Ringworm is a poorly named skin problem. It has
nothing to do with worms. The causative agent in cats is one of
two fungi that have a prediliction for the hair follicle or the
hair shaft. In people, these fungi can cause a slightly raised,
reddish ring, which may or may not be itchy and/or scaly- hence
the ringworm misnomer.
In cats the fungus will cause spreading, symmetric hair loss- usually
a circular, growing bald spot. Often in cats, the area looks flaky.
Occasionally, it is mildly inflamed and may or may not be itchy.
Common sites of occurrence are the face, ears, paws, and nail beds.
Cats pick up ringworm from direct contact with infected cats, dogs,
birds, or people. It can also be spread indirectly by exposure to
the fungal spores, which can exist in the environment. You can pet
a dog or cat who has no lesions and if they are an symptomatic carrier
you can transfer the fungus to yourself or your cat.
Except in immune compromised patients, ringworm is usually not
dangerous, but it can be stubborn to knock out. Often, it is self-limiting
without treatment and after weeks the spots will stop growing as
immunity steps in. Treatment will greatly speed up its resolution.
Remember, the bald spot will persist from weeks to months depending
on whether the hair follicles are at rest or active. A lack of spreading
is an encouraging sign.
Ringworm can be easy or difficult to diagnose because it has many
appearances. One of the fungi- Microsporum canis will often fluoresce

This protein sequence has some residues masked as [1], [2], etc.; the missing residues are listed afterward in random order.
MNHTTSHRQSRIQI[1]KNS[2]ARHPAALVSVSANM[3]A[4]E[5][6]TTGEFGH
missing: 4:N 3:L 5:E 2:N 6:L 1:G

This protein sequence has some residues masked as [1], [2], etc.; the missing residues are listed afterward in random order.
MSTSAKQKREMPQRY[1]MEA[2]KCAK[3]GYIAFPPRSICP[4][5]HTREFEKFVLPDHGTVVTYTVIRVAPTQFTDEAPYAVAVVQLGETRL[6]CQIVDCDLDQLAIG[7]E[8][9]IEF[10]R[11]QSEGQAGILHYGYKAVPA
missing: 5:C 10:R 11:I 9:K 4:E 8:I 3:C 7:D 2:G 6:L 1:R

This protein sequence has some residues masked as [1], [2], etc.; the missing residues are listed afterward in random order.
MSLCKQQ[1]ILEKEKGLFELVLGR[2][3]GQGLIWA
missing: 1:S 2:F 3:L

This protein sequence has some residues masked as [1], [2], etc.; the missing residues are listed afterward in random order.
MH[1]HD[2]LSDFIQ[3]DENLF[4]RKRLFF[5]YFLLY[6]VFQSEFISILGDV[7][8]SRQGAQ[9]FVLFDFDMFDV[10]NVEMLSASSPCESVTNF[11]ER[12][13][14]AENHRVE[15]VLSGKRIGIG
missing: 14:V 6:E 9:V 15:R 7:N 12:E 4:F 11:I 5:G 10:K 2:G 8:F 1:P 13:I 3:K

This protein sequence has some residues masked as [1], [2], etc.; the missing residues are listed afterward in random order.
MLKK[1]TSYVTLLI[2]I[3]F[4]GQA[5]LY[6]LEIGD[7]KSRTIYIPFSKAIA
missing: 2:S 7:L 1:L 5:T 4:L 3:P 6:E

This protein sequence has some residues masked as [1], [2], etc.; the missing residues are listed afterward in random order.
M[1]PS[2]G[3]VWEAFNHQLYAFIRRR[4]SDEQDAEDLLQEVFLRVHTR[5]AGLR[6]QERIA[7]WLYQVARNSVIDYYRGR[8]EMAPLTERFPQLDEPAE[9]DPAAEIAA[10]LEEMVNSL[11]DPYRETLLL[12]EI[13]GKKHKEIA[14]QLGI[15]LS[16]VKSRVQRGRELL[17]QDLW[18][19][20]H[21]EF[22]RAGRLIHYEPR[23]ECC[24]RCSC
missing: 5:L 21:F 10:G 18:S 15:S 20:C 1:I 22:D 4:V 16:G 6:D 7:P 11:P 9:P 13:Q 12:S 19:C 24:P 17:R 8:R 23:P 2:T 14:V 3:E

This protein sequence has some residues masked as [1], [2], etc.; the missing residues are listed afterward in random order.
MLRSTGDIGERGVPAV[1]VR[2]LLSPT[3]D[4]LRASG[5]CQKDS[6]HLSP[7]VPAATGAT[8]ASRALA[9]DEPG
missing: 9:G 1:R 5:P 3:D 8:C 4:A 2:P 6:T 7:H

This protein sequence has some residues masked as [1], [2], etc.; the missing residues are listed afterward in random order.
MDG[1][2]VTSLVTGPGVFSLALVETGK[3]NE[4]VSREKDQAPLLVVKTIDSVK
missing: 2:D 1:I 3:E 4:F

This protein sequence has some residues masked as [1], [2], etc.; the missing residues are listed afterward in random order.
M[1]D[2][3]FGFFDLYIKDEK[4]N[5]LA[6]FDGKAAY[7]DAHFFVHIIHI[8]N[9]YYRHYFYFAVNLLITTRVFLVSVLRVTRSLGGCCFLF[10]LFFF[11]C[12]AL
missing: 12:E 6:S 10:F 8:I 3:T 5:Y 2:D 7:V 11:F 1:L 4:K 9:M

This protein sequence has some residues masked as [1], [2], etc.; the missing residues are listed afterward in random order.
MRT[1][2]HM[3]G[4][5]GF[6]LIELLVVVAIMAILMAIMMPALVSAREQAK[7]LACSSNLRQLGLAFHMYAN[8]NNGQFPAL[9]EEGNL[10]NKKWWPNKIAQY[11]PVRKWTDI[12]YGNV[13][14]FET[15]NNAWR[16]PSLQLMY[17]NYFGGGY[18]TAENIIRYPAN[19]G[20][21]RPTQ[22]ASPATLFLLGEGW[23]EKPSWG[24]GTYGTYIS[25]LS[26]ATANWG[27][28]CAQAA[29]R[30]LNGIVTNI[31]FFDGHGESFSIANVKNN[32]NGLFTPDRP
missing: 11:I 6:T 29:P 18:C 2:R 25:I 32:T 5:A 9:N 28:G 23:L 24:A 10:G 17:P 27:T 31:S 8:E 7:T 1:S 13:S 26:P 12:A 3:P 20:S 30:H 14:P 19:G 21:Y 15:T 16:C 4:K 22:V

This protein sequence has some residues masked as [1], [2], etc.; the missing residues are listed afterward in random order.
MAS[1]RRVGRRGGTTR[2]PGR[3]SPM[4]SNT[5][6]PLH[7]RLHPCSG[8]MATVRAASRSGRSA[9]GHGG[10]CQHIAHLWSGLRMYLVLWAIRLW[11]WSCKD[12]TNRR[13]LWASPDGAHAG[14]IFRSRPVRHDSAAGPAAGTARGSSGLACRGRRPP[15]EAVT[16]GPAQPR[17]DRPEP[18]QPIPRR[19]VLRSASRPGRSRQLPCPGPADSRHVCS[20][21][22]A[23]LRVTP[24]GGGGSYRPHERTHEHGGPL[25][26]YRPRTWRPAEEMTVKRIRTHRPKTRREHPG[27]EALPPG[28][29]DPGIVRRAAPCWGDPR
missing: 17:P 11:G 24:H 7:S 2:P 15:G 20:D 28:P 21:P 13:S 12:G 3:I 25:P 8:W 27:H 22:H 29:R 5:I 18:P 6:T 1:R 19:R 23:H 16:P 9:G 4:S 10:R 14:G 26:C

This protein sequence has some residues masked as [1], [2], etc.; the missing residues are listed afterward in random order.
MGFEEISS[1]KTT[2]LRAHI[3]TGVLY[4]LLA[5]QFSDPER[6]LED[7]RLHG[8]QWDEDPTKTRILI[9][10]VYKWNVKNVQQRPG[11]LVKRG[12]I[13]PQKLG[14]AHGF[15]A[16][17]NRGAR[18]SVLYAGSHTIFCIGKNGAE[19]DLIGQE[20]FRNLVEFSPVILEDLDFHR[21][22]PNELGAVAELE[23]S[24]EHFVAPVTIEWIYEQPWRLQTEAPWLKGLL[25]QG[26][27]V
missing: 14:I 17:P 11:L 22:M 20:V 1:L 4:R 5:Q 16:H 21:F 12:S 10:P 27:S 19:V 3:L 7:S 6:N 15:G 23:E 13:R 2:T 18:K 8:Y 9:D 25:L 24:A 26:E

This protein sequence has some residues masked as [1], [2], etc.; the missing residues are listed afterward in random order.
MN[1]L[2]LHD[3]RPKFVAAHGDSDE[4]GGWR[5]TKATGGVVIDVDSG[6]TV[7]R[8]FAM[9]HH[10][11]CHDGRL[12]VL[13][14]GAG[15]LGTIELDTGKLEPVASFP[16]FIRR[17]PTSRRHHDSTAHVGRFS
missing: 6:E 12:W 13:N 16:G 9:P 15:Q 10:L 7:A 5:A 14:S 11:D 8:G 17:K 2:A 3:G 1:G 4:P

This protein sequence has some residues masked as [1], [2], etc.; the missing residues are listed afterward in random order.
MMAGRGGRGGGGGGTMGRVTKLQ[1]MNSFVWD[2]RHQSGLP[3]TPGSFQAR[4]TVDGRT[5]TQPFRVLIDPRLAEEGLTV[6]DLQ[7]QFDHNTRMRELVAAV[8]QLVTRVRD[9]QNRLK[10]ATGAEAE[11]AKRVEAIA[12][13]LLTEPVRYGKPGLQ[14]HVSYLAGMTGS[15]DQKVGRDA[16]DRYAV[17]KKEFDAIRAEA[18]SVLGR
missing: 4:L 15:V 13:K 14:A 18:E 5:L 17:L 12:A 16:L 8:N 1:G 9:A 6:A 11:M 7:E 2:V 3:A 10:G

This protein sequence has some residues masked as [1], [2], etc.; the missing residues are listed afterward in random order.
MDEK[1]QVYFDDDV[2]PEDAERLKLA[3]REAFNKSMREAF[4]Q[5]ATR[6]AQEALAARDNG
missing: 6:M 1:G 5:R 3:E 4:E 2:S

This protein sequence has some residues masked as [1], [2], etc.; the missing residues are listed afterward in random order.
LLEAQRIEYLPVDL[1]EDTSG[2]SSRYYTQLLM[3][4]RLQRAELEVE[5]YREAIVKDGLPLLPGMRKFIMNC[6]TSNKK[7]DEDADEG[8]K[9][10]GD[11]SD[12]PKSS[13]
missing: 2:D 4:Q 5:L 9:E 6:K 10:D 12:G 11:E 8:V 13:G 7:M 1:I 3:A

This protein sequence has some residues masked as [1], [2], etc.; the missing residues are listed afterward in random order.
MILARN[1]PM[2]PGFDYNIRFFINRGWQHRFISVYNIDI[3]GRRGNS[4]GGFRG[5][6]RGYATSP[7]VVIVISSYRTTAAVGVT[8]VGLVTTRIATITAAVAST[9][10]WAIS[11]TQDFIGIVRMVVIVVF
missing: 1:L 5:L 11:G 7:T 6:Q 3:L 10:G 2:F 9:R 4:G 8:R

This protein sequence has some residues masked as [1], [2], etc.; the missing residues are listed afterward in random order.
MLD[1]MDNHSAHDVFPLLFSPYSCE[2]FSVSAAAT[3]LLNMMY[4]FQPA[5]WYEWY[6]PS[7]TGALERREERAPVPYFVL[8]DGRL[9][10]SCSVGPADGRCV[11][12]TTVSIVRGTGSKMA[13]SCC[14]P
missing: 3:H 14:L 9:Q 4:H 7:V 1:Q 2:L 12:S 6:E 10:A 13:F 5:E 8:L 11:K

under ultraviolet light. This makes for a rapid in office diagnosis.
Some M. Canis and all Trichophyton mentagrafides don’t fluoresce
and identification requires a Fungal Culture which can take 5-14
days to become positive.
Treatment initially, is usually just with antifungal ointments-
we like Miconazole. Lamasil is good ointment, but we do not want
the cat licking it. It either needs to be used sparingly and rubbed
in like a vanishing crème or used only on parts of the cat,
which he can’t lick like the head, ears or back of the neck.
If topical medications do not work we can use systemic pills either
Griesiofulvin or Itraconazole [Sporanox]. Blood tests are required
with these medications to make sure they are not causing liver or
kidney problems or bone marrow depression. This is why we usually
reserve the systemics for refractive, severe cases. Sometimes medicated
shampoos or dips are useful ancillary treatments.
There is no way totally protect your cat or yourself from ringworm.
Especially since it can be passed on via objects. An environment
can be contaminated and the spores may remain infective; how long
they remain infective, we are not sure. The good news is that if
you have had a fair amount of pets- you are likely to be immune
to ringworm from past exposure. However, petting strays could expose
your cat, especially if the strays have crusty bald spots- so be